Sixty one year old Paul Obambi has been president of the Brazzaville Chamber of Commerce, Industry and Trades (CCIAM) since 1998. More importantly, however, he is Congo-Brazzaville’s leading private sector entrepreneur. His Sapro group, with its 14 subsidiaries, covers most of the country’s key business sectors. Obambi, who is reputed to be authoritarian, has built up his position through his connections with the regime of Denis Sassou Nguesso. Founded in 1992, Sapro is active in oil trading through Sapro Oil, a company set up in 2007 following the group’s acquisition of a 50% stake in X-Congo Oil from Lynx. The same year, Sapro moved into lubricants and agricultural inputs through the acquisition of Ufalu from Société Nationale des Pétroles du Congo (SNPC). Ufalu, which was renamed Solupac, is headed by Alphonse Obambi-Itoua, one of Paul Obambi’s brothers.
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Family management is one of Obambi’s trademarks. He likes to ensure that his brothers get top positions at all times. Another of his brothers, Raymond Obambi, heads construction company Getrab. Sapro is also active in the mining through its subsidiaries, Afrimines and Socin Mines, which mine deposits of iron ore, potassium and manganese. The group also owns an advertising company called Media International, which is established in Congo-Kinshasa, Central African Republic and Ivory Coast, as well as PVC manufacturer Sapro Plastique, three bottling plants run by Sapro Boissons and soap manufacturer Sapro Savons.
Other assets are managed through shareholdings. This is the case for Azur Télécom, a subsidiary of Bahrain-based telecommunications group Bintel which is managed by another brother, Jean-Bruno Obambi. Sapro has also set up numerous partnerships in Congo-Brazzaville with international groups like Air France, Heineken, Bollore, JC Decaux, Airtel and MTN.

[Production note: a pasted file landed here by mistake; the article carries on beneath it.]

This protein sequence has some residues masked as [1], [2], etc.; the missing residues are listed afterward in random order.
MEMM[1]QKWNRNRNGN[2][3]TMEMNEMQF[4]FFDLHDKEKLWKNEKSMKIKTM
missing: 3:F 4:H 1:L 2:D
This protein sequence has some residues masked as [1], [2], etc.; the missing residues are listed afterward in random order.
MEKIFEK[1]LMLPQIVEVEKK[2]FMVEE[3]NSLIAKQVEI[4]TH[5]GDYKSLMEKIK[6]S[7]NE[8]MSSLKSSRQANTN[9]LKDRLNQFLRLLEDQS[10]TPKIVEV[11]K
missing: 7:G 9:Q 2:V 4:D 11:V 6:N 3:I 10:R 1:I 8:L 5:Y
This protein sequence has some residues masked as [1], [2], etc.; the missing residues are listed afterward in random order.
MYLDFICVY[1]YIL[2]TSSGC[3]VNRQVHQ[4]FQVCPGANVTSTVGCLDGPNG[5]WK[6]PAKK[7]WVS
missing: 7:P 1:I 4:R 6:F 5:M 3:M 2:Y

Beyond the family circle, Obambi’s prominent position in the national economy was favoured after the civil war by Denis Sassou Nguesso’s encouragement of a new generation of entrepreneurs who came like him from the north of the country. Friendships with his fellow Mbochis from Ollombo also played a role. Within the ruling regime, the Ollombo Mbochi clan, which comes from the Plateaux department in central Congo-B, is engaged in direct competition with the Mbochis from Oyo, who include Denis Sassou Nguesso himself and Jean-Jacques Bouya, and the Mbochi from Boundi, Rodolphe Adada and Denis Gokana among them, for control of the country’s principal revenue flows.
Obambi relies on his mentor, General Pierre Oba, to maintain good relations with the president’s inner circle and draws, too, on his relationship with Jean-Bruno Itoua, formerly the presidency’s representative in the oil sector. Itoua introduced him, notably, to Charlotte Ovunda Makanda, a personal friend of first lady Antoinette Sassou Nguesso.
The Sapro boss is also a freemason and belongs to the Grande loge du Congo (GCL), which is headed by the Congolese head of state in person. He has numerous business contacts outside this immediate circle, however. His friend, Stève Gentili, chairman of the French banking group, BRED-Banque Populaire, and the supervisory board of the BCPE group, helps him to forge contacts with the European business world. In return, Obambi helped Gentili set up a subsidiary of the banking group in Brazzaville.
These international contacts are consolidated by La Maison de l’Afrique, which Obambi heads. Based in Paris with the task of promoting the economies of 10 francophone African countries, including Benin, Burkina Faso and Central African Republic, this body enables him to play the role of intermediary with foreign investors. At the end of 2015, wearing his hat of president of the Brazzaville chamber of commerce, which is a member of the Maison de l’Afrique, he played guide to an impressive Turkish business delegation in Congo-Brazzaville.
Born into a modest family in Brazzaville’s Poto-Poto district, Obambi obtained a degree in economics from the capital’s Université Marien-Ngouabi in 1979 and also has an principal inspector’s diploma from the further training centre for postal and telecommunications executives in Toulouse, France. In 2010, he was exceptionally made grand officer of the Congolese order of merit. Obambi is married to Claudine Nkouka, an Iari from Pool in southern Congo-B who lives in Paris’s smart 16th arrondissement. Obambi himself has a French residency permit but is also a frequent visitor to London, where one of his daughters lives.
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